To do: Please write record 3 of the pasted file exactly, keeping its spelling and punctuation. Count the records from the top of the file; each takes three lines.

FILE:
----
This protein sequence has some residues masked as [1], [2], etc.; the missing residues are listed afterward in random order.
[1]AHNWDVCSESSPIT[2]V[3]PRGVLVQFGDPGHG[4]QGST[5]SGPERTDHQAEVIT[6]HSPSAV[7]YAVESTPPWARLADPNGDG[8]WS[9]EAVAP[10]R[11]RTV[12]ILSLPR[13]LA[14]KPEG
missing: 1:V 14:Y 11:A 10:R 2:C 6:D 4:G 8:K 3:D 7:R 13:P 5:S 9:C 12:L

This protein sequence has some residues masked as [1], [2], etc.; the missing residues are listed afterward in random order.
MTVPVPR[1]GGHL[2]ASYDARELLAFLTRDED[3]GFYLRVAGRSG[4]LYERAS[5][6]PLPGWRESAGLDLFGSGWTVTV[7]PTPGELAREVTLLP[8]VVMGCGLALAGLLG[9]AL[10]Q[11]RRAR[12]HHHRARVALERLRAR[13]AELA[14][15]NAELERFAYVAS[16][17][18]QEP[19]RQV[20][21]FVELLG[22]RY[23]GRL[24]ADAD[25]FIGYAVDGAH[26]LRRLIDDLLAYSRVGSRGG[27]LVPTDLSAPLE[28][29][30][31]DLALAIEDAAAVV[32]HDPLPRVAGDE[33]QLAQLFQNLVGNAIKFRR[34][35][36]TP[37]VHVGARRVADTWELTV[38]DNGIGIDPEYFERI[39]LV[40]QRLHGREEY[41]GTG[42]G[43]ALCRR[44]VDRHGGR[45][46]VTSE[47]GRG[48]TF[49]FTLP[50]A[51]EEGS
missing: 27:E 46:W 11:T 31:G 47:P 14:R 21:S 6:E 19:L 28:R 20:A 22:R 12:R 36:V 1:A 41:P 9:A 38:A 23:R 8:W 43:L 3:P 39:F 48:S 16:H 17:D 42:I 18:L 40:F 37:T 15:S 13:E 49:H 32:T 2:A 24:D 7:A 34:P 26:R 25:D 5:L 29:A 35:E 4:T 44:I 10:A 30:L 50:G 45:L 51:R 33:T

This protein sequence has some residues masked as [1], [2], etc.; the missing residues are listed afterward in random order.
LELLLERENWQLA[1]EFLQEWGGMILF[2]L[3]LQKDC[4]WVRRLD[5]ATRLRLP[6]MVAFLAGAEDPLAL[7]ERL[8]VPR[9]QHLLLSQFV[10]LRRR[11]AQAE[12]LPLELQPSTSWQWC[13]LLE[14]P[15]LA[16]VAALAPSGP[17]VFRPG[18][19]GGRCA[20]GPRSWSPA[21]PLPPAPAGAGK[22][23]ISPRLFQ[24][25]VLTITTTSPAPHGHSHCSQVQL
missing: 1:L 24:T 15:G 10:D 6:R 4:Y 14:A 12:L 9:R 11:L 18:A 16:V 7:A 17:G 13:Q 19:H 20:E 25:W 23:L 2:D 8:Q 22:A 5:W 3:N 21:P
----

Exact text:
This protein sequence has some residues masked as [1], [2], etc.; the missing residues are listed afterward in random order.
LELLLERENWQLA[1]EFLQEWGGMILF[2]L[3]LQKDC[4]WVRRLD[5]ATRLRLP[6]MVAFLAGAEDPLAL[7]ERL[8]VPR[9]QHLLLSQFV[10]LRRR[11]AQAE[12]LPLELQPSTSWQWC[13]LLE[14]P[15]LA[16]VAALAPSGP[17]VFRPG[18][19]GGRCA[20]GPRSWSPA[21]PLPPAPAGAGK[22][23]ISPRLFQ[24][25]VLTITTTSPAPHGHSHCSQVQL
missing: 1:L 24:T 15:G 10:D 6:R 4:Y 14:A 12:L 9:R 11:L 18:A 16:V 7:A 17:G 13:Q 19:H 20:E 25:W 23:L 2:D 8:Q 22:A 5:W 3:N 21:P